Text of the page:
ECB Presidential Contenders Wary on Chance of 2019 Rate Hike
(Bloomberg) -- Two of the top contenders to become the next European Central Bank president said they don’t know if the institution will be able to raise interest rates this year.
Benoit Coeure and Francois Villeroy de Galhau both said in Bloomberg TV interviews in Davos that the ECB is still judging the extent of the euro area’s economic slowdown and any increase in official rates will depend on that prognosis. Their views are key because as well as being current policy makers, the men signaled that they’d be willing -- if asked -- to succeed Mario Draghi after he steps down in October.
They spoke at the World Economic Forum a day after the ECB said the risks to euro-area economic growth have “moved to the downside.” Despite that assessment, the central bank kept its monetary policy unchanged, including wording on how long interest rates will be on hold.
“We’re saying we’re not going to move before through the summer. We could change it, we could extend it,” Executive Board member Coeure said. “If at some point we see market expectations which don’t fit the way we see the economy, then we would have to react, and we would adjust our guidance. And we may have to do it at some point.”
Coeure, 49, said it’s too soon to say if rates could still rise in 2019 because officials are “still understanding the nature of the shock.” Villeroy de Galhau, governor of the French central bank, said the ECB’s own forecasts will “probably be reduced” when they are updated in March, and the chance of tighter money is contingent on how the outlook evolves.
“It’ll depend on the state of the economy,” he said. “We will remain accommodative because the euro-zone expansion still needs our support but we will be very pragmatic in the implementation.”
Fresh data shortly after they spoke again highlighted the damage done to the economy. German business confidence fell to the weakest in almost three years. Arguably more worryingly, the ECB’s own Survey of Professional Forecasters showed analysts have lowered their growth and inflation predictions -- including a downgrade to the long-term inflation outlook.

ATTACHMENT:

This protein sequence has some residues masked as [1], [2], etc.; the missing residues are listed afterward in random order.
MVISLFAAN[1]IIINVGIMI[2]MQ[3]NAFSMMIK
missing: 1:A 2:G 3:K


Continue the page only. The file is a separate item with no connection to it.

Speaking to reporters in Vilnius on Friday, Lithuania’s central bank Governor Vitas Vasiliauskas said he expected the ECB to revise its forecasts at the meeting in March to reflect the latest data. That would help determine whether the Governing Council will also need to change its rate guidance, which he saw no need to do “at this point in time.”
Asked if he’d like to lead the ECB, Coeure answered “who wouldn’t?” but that it’s not his decision to make. Villeroy de Galhau, 59, said that “it’s not up to us, it’s up to political leaders, which is very good in democracies” -- without ruling himself out.
The next president is likely to be either attempting to unwind crisis-era stimulus or battling the next downturn. Economic data for the 19-nation region have disappointed recently as weaker growth in China and persistent trade tensions took their toll on external demand. Other major central banks are also taking a step back -- even the U.S. Federal Reserve has signaled it could pause rate hikes.
UBS Group AG President Axel Weber, a former ECB policy maker, said in Davos this week that the central bank has already missed its chance to normalize policy in this cycle.
“The slowdown has surprised us,” Coeure said. “A lot of the uncertainty is political, has political sources, first and foremost global trade.”
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